Eye of the Hurricane
by Freda Douglas
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Eye of the Hurricane 1
On August 13, 2004, Hurricane Charley hit me at 4:40 in the afternoon. This story will relay my personal observations of the storm as I witnessed it from my home, and my experiences following the storm.
For those who arenít lucky(?) enough to live in hurricane country, this essay relates hurricane Charley when it hit Hardee County, Florida. The actual personal experience occurred in Crystal Lake Village, a mobile home village for retirees, located off U. S. Highway 17, north of Wauchula, capital of Hardee County.
I am going to tell you what it feels like to look out the window and see your house appendages disappear like so many matchsticks.
I was sitting at my computer, the afternoon of Friday, August 13, 2004, when the power went off at 4:40 p.m. by my watch. I shut down the computer, and went over to the office door to watch the progress of the storm which at that time was heavy rains with little noticeable wind.
I couldnít use my lift chair because it is controlled by electricity. I was tired so I went back and lay on the bed. Iíve lived in Florida for 20 years. I had seen lots of storms. Right? Wrong!
I had been on the bed about five minutes when the deafening roar of the storm infringed on my ears, so back in my wheelchair I went, and motored to the front. First thing I noticed was the unusual amount of light in the kitchen. I thought the wind had blown the door open, and I worried about Jewely (my cat) getting out. It was not the door open; I no longer had a car port. It was gone. Vanished!
While I watched, garbage cans flew by and the utility shed my husband John had built came down like a house of cards. When John built something he built it strong. If another person used two nails John used four, but there was little effort on the part of the storm to blow the utility shed down.
By this time Iím back in the office. My awnings were hanging on by an invisible thread, and every time a gust of wind touched them it caused the windows to break more. Finally, after something hit me on the cheek (hurting nothing but scaring me plenty) I had sense enough to close the patio door behind me as I went into the house.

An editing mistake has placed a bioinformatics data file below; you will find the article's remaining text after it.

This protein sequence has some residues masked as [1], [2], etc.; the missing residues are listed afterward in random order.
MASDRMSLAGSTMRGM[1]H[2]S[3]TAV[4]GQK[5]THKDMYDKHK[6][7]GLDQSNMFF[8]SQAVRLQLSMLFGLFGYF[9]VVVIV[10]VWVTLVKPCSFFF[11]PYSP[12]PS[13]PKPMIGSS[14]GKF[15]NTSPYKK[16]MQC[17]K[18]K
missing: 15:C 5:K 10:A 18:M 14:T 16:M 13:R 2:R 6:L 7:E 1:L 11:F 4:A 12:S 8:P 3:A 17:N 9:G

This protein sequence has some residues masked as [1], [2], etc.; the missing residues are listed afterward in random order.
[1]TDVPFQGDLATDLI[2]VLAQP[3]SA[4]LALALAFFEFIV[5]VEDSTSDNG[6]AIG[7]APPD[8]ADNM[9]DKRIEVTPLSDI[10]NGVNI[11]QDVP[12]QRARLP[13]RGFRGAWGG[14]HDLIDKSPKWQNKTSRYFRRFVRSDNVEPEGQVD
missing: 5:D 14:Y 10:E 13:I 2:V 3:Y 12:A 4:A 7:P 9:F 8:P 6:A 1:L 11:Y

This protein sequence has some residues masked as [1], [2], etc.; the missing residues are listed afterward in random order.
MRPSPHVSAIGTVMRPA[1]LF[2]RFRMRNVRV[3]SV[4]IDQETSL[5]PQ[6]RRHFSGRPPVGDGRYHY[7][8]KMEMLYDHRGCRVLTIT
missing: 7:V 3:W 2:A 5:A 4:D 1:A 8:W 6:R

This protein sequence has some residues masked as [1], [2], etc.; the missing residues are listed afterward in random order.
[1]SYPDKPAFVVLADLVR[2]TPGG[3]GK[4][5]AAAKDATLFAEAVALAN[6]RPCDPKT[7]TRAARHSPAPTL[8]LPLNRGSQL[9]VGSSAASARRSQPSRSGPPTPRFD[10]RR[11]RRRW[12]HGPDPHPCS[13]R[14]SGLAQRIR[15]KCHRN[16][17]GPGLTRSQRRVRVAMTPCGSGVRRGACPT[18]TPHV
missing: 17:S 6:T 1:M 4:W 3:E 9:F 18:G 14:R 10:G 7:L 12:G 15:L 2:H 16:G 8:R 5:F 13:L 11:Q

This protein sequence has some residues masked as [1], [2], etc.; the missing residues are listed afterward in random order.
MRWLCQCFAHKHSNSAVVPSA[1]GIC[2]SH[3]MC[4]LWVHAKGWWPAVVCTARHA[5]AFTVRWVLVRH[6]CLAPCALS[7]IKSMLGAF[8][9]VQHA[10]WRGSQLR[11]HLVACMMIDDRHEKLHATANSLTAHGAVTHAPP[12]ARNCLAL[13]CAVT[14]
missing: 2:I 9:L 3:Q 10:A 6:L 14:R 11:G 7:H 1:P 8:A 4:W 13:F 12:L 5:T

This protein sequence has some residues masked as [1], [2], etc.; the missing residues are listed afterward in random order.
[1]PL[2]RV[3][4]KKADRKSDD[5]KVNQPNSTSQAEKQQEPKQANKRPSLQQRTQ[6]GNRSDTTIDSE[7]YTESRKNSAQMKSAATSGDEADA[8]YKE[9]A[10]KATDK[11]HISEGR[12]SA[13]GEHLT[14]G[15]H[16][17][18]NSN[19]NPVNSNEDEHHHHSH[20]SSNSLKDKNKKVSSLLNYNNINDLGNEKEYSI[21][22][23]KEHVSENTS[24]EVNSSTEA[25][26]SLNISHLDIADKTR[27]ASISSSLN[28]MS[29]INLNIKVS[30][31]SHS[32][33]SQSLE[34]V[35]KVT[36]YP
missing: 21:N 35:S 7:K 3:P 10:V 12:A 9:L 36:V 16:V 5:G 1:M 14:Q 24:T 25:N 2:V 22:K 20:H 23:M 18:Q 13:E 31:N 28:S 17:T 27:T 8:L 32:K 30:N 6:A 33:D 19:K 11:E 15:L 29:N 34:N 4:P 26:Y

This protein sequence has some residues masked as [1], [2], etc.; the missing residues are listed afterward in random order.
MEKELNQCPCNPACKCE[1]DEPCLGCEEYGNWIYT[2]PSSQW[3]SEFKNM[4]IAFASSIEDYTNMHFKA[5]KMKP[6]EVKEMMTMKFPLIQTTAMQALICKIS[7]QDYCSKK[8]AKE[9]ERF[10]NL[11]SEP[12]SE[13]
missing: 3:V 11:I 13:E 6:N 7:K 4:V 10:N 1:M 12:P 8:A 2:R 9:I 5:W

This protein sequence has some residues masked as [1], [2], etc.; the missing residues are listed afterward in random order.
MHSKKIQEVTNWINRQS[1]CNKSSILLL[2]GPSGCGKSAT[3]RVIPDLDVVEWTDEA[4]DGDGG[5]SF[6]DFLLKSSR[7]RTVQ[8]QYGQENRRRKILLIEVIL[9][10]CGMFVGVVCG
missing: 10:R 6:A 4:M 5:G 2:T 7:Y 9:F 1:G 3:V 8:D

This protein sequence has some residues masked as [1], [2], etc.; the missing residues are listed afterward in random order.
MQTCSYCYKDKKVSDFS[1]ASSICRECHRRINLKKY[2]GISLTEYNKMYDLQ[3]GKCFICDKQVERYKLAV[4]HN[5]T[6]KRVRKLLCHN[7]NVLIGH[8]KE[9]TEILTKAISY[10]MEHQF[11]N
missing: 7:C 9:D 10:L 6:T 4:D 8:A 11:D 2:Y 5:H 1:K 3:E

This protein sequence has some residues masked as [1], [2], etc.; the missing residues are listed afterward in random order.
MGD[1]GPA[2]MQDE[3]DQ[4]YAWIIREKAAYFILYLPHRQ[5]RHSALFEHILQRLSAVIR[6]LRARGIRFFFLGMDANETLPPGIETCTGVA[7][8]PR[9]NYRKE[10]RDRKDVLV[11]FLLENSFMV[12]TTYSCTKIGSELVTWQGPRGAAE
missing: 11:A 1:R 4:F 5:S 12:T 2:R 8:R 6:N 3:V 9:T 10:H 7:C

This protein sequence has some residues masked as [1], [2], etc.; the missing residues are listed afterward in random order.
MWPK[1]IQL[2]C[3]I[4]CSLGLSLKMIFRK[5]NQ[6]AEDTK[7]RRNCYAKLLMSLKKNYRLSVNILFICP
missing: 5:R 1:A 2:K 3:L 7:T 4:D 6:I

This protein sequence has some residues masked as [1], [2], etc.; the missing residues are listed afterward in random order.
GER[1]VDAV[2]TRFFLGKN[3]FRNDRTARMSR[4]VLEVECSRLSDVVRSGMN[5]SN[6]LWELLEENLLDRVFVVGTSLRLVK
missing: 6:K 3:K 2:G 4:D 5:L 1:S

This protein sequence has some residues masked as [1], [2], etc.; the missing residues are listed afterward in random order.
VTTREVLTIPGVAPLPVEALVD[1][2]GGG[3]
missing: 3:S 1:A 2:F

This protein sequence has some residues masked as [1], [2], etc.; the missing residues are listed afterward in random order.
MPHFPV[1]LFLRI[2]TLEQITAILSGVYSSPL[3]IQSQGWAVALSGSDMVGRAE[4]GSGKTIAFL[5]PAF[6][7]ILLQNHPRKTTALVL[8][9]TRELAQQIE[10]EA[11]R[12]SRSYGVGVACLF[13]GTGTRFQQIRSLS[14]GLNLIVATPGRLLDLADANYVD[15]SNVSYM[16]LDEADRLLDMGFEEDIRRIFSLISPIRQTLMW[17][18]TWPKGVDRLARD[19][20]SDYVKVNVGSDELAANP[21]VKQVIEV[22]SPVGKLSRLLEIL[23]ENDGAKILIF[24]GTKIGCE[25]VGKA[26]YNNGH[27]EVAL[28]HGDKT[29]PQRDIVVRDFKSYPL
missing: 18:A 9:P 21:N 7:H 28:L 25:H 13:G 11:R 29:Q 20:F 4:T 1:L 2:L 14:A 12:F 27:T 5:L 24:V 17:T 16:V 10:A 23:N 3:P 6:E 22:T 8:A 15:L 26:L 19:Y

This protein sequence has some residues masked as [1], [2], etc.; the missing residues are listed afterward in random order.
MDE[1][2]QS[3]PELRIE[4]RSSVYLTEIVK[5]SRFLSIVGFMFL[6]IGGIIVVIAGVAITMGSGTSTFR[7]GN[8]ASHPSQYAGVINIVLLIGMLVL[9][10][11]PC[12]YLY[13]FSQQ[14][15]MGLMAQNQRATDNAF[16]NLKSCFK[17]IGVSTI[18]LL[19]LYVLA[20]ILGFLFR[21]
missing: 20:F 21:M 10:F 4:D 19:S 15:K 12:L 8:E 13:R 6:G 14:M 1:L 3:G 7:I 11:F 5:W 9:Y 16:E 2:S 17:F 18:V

It was reported accurately we had winds of 145 MPH with gusts reaching as high as 180 MPH.
Following the storm which abated by eight p.m. I had no power, no water, and no telephone. Finally, on Monday morning early two paramedics from Bradenton came into the house, and told me I was going to a shelter. I think they would have carried me if I had put up a fuss. I was in my robe, and only had time to grab my medicine and nothing else before they took me down the wheelchair ramp. My good friend Linda drove me to Hardee Memorial hospital like she was supposed to, but the next day we were moved to Hardee Manor Nursing Home where there was no air conditioning. Hurricane Charlie blew off the 10 ton rooftop unit.
The next day we were loaded in ambulances and made a caravan driving up to Lakeland. There Valencia Hills Health and Therapy Center became our home away from home.
During all these moves I was capably taken care of by strangers who had come in from all over the state of Florida to help the local victims. Emergency medical technicians (EMTs)from Bradenton took us to the first shelter, Tampa EMTís took us to the second and third. Bruce, Jeff and Kevin, all from Tampa, drove the ambulances. The first two evacuation centers were staffe by volunteers from Orlando. There was Carolyn, RN, with the bouncy curls and ever present smile, Nick, always ready to lend a helping hand, and Daniel, at 78 the oldest volunteer EMT in the state of Florida. Unfortunately, both Nick and Carolyn got sick, either from the heat or food poisoning, and were sent home before we could even say thank you. Daniel was there until we were loaded in vans and transported to Lakeland. Never was there a more obliging, friendly, helpful volunteer.